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Paris rooftop to host world’s largest urban farm

Date: 26-Aug-19
Author: Kate Diamond

Urban farming is gaining renewed attention for its social, health, environmental and economic benefits. Image: Stella De Smit/Unsplash © Stella De Smit/Unsplash

Urban farming is gaining renewed attention for its social, health, environmental and economic benefits. Image: Stella De Smit/Unsplash

The world’s largest urban farm is set to open on a Parisian rooftop in the spring of 2020, establishing itself as a promising model for sustainable production.

Sitting atop a six-storey building in the south-west of Paris, the 14,000 square metre farm is expected to grow more than 30 different plant species, producing around 1000kg of fruit and vegetables daily in peak season. Using entirely organic methods, the farm will help foster local biodiversity while reducing food miles by supplying locals with fresh produce year-round.

Currently under construction by urban farm company Agropolis, the farm is expected to start making a profit within its first year of operation.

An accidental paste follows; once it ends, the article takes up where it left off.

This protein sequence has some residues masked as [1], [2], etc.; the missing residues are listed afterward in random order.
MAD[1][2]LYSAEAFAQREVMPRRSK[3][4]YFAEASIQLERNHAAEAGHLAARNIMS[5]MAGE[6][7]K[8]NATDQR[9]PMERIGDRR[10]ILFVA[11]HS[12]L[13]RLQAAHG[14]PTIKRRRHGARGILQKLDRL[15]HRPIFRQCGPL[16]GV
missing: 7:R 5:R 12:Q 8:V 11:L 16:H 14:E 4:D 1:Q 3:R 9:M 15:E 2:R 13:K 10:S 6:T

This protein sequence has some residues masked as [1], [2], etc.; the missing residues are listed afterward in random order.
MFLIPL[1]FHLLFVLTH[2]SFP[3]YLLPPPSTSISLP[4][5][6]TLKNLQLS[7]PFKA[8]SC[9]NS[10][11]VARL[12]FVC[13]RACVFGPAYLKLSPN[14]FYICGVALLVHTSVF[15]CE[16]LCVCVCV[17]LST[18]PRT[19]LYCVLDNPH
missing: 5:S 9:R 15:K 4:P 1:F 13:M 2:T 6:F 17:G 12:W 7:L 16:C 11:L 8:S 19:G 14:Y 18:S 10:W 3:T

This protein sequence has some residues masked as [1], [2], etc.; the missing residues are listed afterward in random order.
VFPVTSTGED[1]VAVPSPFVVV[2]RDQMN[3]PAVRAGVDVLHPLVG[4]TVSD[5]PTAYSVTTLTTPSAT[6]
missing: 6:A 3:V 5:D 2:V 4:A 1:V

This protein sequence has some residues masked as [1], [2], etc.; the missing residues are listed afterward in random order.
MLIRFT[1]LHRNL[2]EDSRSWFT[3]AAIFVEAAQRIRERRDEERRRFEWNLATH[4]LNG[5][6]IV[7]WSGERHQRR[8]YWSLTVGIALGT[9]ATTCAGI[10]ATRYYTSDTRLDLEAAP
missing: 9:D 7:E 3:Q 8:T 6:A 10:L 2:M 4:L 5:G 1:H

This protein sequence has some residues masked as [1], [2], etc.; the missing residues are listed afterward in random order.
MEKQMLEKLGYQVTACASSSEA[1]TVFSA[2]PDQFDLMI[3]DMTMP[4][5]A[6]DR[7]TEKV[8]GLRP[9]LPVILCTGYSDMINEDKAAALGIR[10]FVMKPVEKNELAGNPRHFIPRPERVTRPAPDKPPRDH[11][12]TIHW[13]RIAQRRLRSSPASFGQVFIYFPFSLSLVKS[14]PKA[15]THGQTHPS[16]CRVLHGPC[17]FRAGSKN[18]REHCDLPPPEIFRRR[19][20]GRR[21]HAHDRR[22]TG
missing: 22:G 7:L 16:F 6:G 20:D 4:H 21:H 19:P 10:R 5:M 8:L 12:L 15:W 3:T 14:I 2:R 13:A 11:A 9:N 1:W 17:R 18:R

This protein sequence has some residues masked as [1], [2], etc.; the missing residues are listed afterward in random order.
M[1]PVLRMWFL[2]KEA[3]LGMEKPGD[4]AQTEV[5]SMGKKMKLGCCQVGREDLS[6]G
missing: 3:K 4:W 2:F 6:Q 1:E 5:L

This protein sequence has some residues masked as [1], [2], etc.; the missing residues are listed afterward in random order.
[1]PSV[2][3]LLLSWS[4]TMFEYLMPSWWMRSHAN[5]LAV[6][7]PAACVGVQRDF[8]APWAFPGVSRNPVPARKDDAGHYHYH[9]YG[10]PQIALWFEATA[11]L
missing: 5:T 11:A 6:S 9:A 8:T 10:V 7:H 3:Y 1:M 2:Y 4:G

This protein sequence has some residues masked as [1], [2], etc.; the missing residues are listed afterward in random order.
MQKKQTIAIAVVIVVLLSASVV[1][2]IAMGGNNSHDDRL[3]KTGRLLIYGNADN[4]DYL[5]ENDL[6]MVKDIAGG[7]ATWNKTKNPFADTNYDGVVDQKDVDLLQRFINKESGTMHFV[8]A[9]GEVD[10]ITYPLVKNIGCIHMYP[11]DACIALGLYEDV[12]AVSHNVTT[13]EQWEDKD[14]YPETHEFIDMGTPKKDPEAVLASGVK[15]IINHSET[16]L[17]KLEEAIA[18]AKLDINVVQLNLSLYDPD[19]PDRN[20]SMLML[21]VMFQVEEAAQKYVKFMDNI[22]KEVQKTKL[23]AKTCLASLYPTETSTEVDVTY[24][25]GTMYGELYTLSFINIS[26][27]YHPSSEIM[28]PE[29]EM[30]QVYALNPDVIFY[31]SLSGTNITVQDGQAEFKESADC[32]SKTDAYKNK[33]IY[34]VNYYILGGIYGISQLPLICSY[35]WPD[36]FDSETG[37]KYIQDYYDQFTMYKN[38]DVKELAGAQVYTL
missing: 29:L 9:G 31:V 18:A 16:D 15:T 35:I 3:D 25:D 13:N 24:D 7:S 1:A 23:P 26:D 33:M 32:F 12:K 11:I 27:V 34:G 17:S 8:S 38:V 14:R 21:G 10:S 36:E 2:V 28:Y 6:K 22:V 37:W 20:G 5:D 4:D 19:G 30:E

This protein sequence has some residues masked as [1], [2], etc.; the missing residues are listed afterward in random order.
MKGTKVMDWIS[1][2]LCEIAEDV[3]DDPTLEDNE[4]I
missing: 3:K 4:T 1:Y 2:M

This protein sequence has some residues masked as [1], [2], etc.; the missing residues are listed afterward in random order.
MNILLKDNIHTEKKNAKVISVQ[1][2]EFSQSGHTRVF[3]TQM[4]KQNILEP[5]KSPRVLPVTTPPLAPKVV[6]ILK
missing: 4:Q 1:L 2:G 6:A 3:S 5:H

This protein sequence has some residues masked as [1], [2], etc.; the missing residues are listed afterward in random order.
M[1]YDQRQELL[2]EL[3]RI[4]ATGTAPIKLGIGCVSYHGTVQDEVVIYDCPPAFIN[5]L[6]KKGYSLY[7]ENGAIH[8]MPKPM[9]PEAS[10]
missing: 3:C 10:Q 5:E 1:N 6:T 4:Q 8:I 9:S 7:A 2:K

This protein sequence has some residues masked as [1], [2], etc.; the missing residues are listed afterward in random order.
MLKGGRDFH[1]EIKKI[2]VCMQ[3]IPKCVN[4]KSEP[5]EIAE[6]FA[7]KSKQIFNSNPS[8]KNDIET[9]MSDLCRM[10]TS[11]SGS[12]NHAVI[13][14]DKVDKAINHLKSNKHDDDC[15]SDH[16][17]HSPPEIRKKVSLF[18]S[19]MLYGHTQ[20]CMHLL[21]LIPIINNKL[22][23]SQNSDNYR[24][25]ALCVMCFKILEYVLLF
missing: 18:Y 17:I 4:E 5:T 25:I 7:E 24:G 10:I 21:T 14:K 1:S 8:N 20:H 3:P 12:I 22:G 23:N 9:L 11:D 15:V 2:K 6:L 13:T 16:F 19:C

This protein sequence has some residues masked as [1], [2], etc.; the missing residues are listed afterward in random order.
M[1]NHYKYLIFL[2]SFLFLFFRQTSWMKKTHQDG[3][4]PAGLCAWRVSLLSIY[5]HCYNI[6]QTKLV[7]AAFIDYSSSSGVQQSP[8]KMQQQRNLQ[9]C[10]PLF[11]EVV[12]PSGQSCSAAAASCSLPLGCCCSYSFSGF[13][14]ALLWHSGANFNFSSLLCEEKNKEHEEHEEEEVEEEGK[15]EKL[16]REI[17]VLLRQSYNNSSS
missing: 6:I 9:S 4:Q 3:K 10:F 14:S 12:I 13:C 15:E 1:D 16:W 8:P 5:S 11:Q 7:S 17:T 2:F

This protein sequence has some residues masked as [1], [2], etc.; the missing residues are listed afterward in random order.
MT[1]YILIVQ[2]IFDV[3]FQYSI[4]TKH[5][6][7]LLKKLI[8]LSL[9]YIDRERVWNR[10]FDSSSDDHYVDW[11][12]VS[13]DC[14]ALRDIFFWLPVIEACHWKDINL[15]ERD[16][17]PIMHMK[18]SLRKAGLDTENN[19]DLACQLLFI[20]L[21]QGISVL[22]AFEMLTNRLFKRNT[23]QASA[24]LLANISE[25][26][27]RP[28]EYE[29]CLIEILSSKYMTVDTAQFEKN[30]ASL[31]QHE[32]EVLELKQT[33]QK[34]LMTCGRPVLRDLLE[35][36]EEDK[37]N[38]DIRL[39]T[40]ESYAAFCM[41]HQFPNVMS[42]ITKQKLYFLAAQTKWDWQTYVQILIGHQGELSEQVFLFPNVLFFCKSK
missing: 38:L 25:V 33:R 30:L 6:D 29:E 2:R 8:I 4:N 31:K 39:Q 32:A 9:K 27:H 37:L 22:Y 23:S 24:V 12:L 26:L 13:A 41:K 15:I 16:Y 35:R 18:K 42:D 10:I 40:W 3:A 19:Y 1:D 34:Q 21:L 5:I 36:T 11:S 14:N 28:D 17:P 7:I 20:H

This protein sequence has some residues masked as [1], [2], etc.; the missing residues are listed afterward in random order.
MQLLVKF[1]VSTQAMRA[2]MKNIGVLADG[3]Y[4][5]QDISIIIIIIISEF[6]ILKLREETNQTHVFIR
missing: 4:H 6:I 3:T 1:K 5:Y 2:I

“If we can create a model that is commercially viable… that will help urban farms to become sustainable in their own right,” Agropolis founder Pascal Hardy told The Guardian.

“Our guiding principle with all our farms is to help foster environmental and economic resilience in tomorrow’s cities." 

Urban farming is gaining renewed attention for its social, health, environmental and economic benefits, with the City of Paris committing to planting 100 hectares of vegetation across the capital as part of its Parisculteurs project, one third of which is devoted to urban agriculture.

With 68% of the world population projected to live in urban areas by 2050, urban farming has great potential in combatting food insecurity and helping to feed tomorrow’s cities while reducing the carbon footprint of the agriculture industry.

“Our vision is a city in which flat roofs and abandoned surfaces are covered with these new growing systems,” says Hardy. “Each will contribute directly to feeding urban residents who today represent the bulk of the world’s population.”

 

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Kate                                              Diamond
Author: Kate Diamond

Kate joined Planet Ark in mid-2019 as an intern from the University of New South Wales where she studies International Studies and Media. With a passion for environmental issues and sustainability, Kate hopes to promote positive and collective environmental action.



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